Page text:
By BARRY SINGER
In 1949 Churchill was persuaded by his son-in-law Christopher Soames to buy a gray racing colt named Colonist II for £2,000. Churchill had a family history in thoroughbred horse racing. His maternal grandfather, Leonard Jerome, had helped to found the American Jockey Club. Lord Randolph Churchill had owned racehorses and registered his turf colors as pink with chocolate sleeves and cap.
Colonist II revived the Churchill colors on a racecourse, running in the Upavon Stakes at Salisbury on August 25, 1949 and winning. “This tough and indomitable grey horse has performed miracles,” one newspaper would soon write. “No horse in living memory has put up such a sequence of wins in good-class races in one season. Eight wins (six in succession, ending with the Jockey Club Cup), one second and one fourth in 11 races, reads like something inspired, and that in truth is just what this horse seemed to be, by the great spirit of his indefatigable owner.”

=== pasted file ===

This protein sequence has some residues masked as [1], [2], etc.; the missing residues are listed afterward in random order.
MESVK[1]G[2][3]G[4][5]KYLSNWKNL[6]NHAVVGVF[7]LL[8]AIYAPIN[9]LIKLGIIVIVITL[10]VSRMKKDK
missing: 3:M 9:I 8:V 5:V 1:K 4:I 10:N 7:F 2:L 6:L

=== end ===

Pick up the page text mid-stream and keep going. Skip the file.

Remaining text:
Churchill saddled seventy winners over the next fifteen years, building up a stable of thirty-six horses and twelve brood mares. With Christopher, he set up his own stud farm, first at Chartwell, later at Newchapel in Surrey. “It doesn’t fall to many people to start a racing career at the age of seventy-five,” Churchill later reflected, “and to reap from it such pleasure.”
Barry Singer is the author of Churchill Style (Abrams Image, 2012) and the proprietor of Chartwell Booksellers in New York City.